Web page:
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Ex-Rocketplane chief engineer says funding diverted from tourism vehicle


Ben Fenwick and Scott Cooper July 7th, 2007

Rocketplane's XP, a suborbital tourism vehicle meant to take off from the Oklahoma Spaceport in Burns Flat, is in a funding free fall, according to the project's former chief engineer. ...

Rocketplane's XP, a suborbital tourism vehicle meant to take off from the Oklahoma Spaceport in Burns Flat, is in a funding free fall, according to the project's former chief engineer.

 

David Urie, who joined in 2004 as chief engineer, said funding for the craft was diverted to Rocketplane's acquisition of Kistler Aerospace and the development of its orbital K-1 spacecraft.

 

Although Rocketplane Chief Executive Officer Randy Brinkley told Aviation Week & Space Technology the suborbital subsidiary Rocketplane Global could rehire Urie "in a month or so" with re-established funding, the laid-off engineer said he'd "heard nothing about it."

 

"I left in May and the separation was complete," Urie said. "They will just have to rebuild the team and get back to work on it. The company they put together in 2004 is pretty much gone now."

 

PROGRESS MADE

Urie said the funds being used to build the Rocketplane XP, a converted Learjet fitted with a delta wing and a rocket engine, were funneled into Rocketplane's acquisition of Kistler.

 

"We were making good progress. Essentially, in early 2006 we started diverting funds to Kistler and that began to slow down the XP," Urie said.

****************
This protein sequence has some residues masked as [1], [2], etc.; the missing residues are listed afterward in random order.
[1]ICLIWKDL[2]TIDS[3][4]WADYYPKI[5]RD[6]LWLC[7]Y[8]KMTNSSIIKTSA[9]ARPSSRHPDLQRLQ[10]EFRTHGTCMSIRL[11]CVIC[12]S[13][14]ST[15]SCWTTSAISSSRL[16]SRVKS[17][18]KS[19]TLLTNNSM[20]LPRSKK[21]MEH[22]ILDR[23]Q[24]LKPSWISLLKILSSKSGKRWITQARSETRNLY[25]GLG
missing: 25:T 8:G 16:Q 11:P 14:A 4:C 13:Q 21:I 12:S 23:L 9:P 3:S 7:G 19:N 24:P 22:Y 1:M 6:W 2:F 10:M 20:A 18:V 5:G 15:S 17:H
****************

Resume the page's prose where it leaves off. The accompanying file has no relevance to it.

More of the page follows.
Rocketplane officials said the XP is on hold because the company is concentrating on acquiring $500 million to qualify for NASA's funds through the Commercial Orbital Transportation Services program.

 

The orbital subsidiary, Rocketplane Kistler, was awarded a $200 million NASA contract last year to build a rocket capable of transporting cargo to and from the International Space Station, but failed to meet a funding deadline for NASA in May and has reworked the agreement to continue that project.

 

TAX CREDIT

In 2003, the state of Oklahoma awarded Rocketplane an $18 million tax credit to help build a suborbital tourism ship. The company gradually pushed back the rollout to 2009.

 

"It's not cancelled by any means. We have a small team left there of excellent people. The design is doing very well," Urie said. "It needs to be funded."

 

Urie said it would be difficult to reassemble the craft's original designers, who along with him are searching for new jobs. Robert Seto, Rocketplane's chief of staff, recently left to become program manager for the Ball Aerospace Corp.

Rocketplane officials did not return calls from Oklahoma Gazette.  "Ben Fenwick and Scott Cooper

More Rocketplane:
Rocketplane lays off manager, seeks $500 million
Rocketplane responds
Texas rocket leaves Oklahoma soil, returns
Rocketplane beat to launch by Texas company
Another rocket company ready to do business with state

 
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